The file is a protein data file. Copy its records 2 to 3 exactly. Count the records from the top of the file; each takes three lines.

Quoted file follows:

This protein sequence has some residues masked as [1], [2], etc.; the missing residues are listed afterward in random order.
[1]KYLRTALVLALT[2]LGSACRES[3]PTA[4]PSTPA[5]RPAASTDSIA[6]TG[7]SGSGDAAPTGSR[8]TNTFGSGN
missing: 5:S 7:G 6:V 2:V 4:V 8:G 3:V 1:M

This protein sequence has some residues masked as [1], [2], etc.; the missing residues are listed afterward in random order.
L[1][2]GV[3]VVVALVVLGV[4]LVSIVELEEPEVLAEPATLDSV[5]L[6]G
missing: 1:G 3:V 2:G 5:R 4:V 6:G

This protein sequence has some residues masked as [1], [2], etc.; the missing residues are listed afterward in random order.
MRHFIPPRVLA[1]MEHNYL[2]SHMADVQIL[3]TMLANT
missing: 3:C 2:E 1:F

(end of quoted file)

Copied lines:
This protein sequence has some residues masked as [1], [2], etc.; the missing residues are listed afterward in random order.
L[1][2]GV[3]VVVALVVLGV[4]LVSIVELEEPEVLAEPATLDSV[5]L[6]G
missing: 1:G 3:V 2:G 5:R 4:V 6:G

This protein sequence has some residues masked as [1], [2], etc.; the missing residues are listed afterward in random order.
MRHFIPPRVLA[1]MEHNYL[2]SHMADVQIL[3]TMLANT
missing: 3:C 2:E 1:F